Puerto Rico deserves credit for fiscal reforms -governor
SAN JUAN Jan 28 (Reuters) - Puerto Rico finance officials trying to avoid junk bond ratings for the Caribbean island are emphasizing recent tax hikes, spending cuts and other fiscal reforms in meetings with U.S. credit agencies, Puerto Rico's governor said on Tuesday.
"We are showing that we have done more than what they expected to attend to the fiscal credit challenges the administration faced when we arrived," Gov. Alejandro Garcia Padilla said at a news conference.
Treasury Secretary Melba Acosta Febo and leaders of the Government Development Bank for Puerto Rico met for three days through Tuesday with analysts for Standard & Poor's, Moody's Investors Service and Fitch Ratings.
Puerto Rico initiated the New York briefings just hours after S&P on Friday became the third of the three agencies to put the island with $70 billion of municipal bonds outstanding on review for possible ratings cuts to non-investment grade.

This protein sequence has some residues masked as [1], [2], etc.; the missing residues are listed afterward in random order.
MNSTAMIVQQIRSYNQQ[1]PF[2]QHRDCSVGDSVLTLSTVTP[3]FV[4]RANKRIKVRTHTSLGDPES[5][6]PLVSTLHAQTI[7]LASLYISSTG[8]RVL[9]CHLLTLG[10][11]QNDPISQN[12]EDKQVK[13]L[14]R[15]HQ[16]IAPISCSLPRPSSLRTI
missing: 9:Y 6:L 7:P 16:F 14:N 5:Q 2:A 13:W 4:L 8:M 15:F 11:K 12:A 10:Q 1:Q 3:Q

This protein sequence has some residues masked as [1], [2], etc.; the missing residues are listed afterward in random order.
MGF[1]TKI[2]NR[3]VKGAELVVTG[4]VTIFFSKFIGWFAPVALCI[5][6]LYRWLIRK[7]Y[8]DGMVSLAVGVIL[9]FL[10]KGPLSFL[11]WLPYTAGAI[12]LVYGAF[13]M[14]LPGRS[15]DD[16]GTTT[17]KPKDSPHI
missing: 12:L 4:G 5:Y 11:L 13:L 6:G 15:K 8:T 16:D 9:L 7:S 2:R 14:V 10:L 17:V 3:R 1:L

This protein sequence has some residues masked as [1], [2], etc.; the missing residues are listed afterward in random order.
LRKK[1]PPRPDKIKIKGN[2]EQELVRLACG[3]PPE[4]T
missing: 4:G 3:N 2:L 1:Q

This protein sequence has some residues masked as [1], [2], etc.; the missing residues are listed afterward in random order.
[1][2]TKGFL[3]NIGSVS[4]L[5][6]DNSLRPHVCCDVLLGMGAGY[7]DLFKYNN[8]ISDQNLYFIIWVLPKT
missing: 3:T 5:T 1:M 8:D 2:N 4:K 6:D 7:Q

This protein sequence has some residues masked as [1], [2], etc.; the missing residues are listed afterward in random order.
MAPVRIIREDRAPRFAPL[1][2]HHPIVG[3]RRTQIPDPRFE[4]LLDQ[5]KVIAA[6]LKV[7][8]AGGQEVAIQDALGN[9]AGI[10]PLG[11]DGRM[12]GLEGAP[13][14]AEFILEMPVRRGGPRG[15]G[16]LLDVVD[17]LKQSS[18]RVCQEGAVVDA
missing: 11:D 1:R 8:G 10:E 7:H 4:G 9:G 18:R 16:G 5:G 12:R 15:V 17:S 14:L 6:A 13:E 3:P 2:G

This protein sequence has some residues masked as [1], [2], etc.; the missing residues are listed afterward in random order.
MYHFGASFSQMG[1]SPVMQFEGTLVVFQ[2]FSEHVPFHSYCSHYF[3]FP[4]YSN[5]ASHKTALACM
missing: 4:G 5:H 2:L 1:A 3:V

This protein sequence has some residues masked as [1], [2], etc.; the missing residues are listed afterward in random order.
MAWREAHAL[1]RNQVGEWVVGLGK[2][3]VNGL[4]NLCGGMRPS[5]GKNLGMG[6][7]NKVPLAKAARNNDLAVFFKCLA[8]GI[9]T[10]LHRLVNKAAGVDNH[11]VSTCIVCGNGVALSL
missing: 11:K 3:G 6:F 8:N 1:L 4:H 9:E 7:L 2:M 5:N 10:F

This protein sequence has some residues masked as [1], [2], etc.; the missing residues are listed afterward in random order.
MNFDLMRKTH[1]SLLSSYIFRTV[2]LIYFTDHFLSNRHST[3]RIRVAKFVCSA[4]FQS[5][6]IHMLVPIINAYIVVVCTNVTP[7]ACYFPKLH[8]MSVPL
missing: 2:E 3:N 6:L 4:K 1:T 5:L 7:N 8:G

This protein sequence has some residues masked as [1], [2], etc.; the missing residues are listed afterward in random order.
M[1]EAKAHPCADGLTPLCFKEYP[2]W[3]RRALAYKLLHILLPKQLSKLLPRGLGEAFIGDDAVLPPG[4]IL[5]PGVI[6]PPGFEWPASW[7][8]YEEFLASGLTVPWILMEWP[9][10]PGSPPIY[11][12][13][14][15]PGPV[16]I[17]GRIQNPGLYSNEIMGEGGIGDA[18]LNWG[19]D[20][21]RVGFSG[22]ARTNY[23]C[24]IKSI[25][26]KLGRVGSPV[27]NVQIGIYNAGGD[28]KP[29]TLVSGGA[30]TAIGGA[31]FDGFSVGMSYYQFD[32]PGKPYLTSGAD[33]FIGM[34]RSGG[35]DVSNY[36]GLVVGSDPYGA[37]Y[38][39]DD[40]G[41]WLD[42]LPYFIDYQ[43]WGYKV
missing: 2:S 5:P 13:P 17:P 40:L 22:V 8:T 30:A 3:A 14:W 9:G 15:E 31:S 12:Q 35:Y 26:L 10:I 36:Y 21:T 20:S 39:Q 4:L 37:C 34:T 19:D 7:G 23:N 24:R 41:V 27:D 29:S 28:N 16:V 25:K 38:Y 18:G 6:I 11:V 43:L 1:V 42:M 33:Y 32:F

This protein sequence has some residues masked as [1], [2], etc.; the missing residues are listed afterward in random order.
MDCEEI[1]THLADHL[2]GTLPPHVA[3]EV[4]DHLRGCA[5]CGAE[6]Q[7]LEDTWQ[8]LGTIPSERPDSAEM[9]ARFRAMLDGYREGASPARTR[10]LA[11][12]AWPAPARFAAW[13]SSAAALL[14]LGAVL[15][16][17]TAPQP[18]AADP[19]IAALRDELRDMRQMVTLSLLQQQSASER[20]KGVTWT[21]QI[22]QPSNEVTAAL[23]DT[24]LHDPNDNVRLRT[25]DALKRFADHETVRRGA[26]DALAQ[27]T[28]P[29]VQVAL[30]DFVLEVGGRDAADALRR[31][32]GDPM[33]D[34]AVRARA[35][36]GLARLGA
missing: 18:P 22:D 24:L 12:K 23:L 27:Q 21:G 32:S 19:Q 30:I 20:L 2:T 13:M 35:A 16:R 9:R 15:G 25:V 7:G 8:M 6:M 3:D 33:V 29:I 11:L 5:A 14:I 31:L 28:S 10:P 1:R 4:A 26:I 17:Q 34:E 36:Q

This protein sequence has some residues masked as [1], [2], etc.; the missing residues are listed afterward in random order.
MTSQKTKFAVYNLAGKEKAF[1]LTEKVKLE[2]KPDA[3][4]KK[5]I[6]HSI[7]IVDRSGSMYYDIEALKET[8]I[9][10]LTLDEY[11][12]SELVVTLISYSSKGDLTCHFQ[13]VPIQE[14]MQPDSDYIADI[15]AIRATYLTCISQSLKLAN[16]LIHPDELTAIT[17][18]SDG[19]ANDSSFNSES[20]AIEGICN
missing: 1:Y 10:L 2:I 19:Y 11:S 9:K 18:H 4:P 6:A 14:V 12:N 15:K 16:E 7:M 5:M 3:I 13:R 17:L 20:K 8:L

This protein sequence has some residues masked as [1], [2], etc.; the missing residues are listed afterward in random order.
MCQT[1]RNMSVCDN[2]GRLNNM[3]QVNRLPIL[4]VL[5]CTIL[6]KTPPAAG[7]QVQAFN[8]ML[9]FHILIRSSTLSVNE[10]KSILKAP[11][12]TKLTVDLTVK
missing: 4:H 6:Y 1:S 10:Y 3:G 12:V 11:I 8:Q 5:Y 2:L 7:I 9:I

The meetings also come as Puerto Rico readies for a bond sale increasingly seen as a test of the island's creditworthiness. All three agencies have said Puerto Rico needs to tap the muni market to keep its investment-grade rating.
Since taking office a year ago, Garcia Padilla has cut the government's projected annual budget deficit, overhauled and reduced spending for a government pension system, stepped up tax collections and moved to trim subsidies to government corporations.
Many of the reforms have won investor praise, but have failed to stem fears about the island's ability to pay its debts. Puerto Rico's bonds have been in a slump since September, with some carrying tax-free yields of 10 percent.
Referring to another of his reforms, a locally unpopular overhaul of the island's underfunded system of teacher pensions, the governor reiterated that a court move paralyzing implementation of the teachers reform was "very dangerous."
On Monday, the island's Supreme Court consolidated lawsuits filed against the proposed reform to expedite proceedings. The court appointed a special commissioner in the case to collect evidence, hold a hearing and submit a report on its findings by Feb. 7.